Northeast Slopes is a place to escape.
The off-the-beaten-path ski area is where you won’t find crowded trails, long lift lines, or packed parking lots. At Northeast Slopes, you’ll discover the exact opposite, plus a sense of nostalgia, community, pride, and excellent skiing.
Located along Route 25 in East Corinth, the ski area offers 12 trails, 35 skiable acres, two rope tows, and a T-bar. Northeast Slopes opened in 1936 with a rope tow that’s now the oldest continuously operating rope tow in the United States.
For families looking for alternatives to skiing at big resorts, this mid-state ski hill is not only small but also offers a friendly, fun, and laid-back vibe. The volunteer-run ski area is typically open Wednesdays and weekends, and a lift ticket costs $15. It’s the best deal in Vermont.
Wade Pierson started skiing at Northeast Slopes as a child in the 1960s. He’s now on the ski area’s board of directors and volunteers at the mountain.
“We hope Northeast Slopes is a safe respite for people and a way to get outside and have community interaction that feels safe for everyone,” he says. “Our slopes are unique in that both sides of the mountain are very open. You can spread out, and you have so many options.”
With trails like Sunny Side, Upper Powerline, Main Slope, EZ Street, and Sugar House, Northeast Slopes is ideal for all levels of skiers and riders.
A visit to the ski area in February was an absolute treat for my family. For the first winter in six years, we have curbed our weekend ski outings because of the pandemic. We’re snowshoeing and Nordic skiing this season, and our trips to ski areas are few and far between.
When we do go downhill skiing, we opt for smaller, less crowded mountains. On a recent Saturday, the weather was sunny and cold. Staying home wouldn’t do, so we made the 65-mile drive trek from Burlington to Northeast Slopes in eastern Vermont. It turned out to be one of our most enjoyable days of the season. Not only were the conditions phenomenal, but everything about our visit to Northeast Slopes was easy and memorable.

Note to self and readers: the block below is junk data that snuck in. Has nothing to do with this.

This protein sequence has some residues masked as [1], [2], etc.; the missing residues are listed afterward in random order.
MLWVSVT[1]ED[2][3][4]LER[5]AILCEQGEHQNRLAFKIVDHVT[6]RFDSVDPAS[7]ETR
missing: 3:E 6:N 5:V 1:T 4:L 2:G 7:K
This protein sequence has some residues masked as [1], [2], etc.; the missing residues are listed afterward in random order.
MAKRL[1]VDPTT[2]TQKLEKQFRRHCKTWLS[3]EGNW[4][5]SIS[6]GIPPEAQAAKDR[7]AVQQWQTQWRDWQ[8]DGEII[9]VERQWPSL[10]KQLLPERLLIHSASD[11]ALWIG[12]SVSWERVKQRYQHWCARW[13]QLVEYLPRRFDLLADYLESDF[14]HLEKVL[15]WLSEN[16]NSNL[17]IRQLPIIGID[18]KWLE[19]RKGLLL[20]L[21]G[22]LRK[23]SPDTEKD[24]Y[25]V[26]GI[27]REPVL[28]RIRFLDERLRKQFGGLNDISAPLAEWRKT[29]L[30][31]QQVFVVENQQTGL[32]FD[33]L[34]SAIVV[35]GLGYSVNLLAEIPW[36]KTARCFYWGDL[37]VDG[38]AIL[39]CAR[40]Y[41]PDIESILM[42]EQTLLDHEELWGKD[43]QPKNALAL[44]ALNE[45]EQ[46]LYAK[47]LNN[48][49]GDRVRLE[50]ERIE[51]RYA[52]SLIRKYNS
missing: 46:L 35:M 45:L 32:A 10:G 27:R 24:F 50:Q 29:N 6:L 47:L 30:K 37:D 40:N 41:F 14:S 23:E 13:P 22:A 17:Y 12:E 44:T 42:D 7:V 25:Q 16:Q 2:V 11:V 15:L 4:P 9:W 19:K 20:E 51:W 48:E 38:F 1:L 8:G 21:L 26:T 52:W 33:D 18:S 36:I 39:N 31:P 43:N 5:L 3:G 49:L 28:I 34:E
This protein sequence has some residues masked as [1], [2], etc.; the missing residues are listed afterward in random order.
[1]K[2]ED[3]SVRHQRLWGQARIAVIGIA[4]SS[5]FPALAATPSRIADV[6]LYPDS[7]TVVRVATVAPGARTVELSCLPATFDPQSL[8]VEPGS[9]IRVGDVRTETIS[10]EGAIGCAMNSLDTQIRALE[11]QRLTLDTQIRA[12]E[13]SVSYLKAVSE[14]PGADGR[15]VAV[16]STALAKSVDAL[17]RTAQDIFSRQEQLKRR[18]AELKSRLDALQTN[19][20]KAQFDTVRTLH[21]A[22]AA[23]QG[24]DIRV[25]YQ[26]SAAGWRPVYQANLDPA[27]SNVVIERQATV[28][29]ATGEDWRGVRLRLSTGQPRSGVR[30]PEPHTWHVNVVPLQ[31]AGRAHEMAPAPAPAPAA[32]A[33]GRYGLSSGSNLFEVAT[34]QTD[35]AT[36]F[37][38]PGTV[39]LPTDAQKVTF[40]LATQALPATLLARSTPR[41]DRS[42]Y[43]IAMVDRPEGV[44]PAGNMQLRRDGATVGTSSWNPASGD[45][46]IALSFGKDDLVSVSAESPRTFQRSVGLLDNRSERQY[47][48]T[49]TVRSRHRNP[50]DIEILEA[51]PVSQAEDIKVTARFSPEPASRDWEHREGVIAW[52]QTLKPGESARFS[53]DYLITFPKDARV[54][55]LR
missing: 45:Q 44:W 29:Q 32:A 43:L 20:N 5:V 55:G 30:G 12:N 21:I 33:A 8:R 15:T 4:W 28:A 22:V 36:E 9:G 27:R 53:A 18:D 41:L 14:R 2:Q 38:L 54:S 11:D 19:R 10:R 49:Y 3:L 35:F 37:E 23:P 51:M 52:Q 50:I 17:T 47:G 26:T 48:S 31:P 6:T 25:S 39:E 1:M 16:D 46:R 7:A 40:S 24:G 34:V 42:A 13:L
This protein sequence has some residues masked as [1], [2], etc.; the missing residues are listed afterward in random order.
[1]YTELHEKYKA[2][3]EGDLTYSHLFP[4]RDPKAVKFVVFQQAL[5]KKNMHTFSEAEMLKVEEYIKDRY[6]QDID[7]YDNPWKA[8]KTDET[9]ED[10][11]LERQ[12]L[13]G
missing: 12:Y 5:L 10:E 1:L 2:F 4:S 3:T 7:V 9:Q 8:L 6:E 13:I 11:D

Arriving at Northeast Slopes
The parking lot at Northeast Slopes is relatively small and located right next to the trails, so we were able to snap on our boots and walk to the ticket booth quickly. Northeast Slopes has one of those cozy, vintage ski lodges, so the one downside to visiting this year is that the lodge is closed for the season (you can find portable toilets at the base for bathroom breaks).
Still, for a small, volunteer-run mountain, the set-up at Northeast Slopes this season is well organized. An outdoor, cash-only snack bar, serving everything from potato chips and root beer to tasty burgers, is at the base area. Next to the snack bar are covered, heated, outdoor seating areas that offer a gorgeous, wide-open view of the rope tows, T-bar, and Main Slope and EZ Street trails.
Skiing the Way it Used to Be
More than anything, what makes Northeast Slopes such a joy to visit is the ski area’s history and charm.
Along the Main Slope is the 1936 Big Rope Tow that extends 1,250 feet and includes some original parts. The wheels are from a Model-A Ford, and the wooden wheel spokes are from a 100-year-old Cadillac. Powered by a 1960 Ford farm truck, it’s claimed to be the world’s fastest rope tow, typically running at about 15 miles per hour. It set a recorded speed of 27 miles per hour during a world-record speed attempt, Pierson says.
To the left of the original rope tow is the Small Rope Tow installed in the 1940s. It’s powered by a 1973 Dodge Dart with a Slant-Six engine. Even though the little rope tow is on a tiny, beginner hill, visitors should give it a whirl as it’s surprisingly fun to ride (and much faster than I anticipated!).
If you’re still on the fence about visiting, consider this: At Northeast Slopes, you’ll find excellent skiing, a vintage vibe, fewer crowds, no fuss, and lots of happy people.
After all, the ski area’s fitting slogan is “Keeping Skiing Real Since 1936.” In 2021, that means everything.
Erica Houskeeper is a writer and communications professional with nearly 20 years of experience. She grew up in Manchester, Vermont, and started skiing at age 4 at Bromley Mountain. She also spent her childhood skiing at Stratton, Magic, and the former Snow Valley ski area. After working as a journalist in Vermont, Erica later became director of communications for the Vermont Department of Tourism and Marketing. She publishes www.happyvermont.com, a Vermont travel blog and podcast that explores the places and people of the Green Mountain State. She currently works as writer and photographer, and lives in Burlington with her husband and daughter.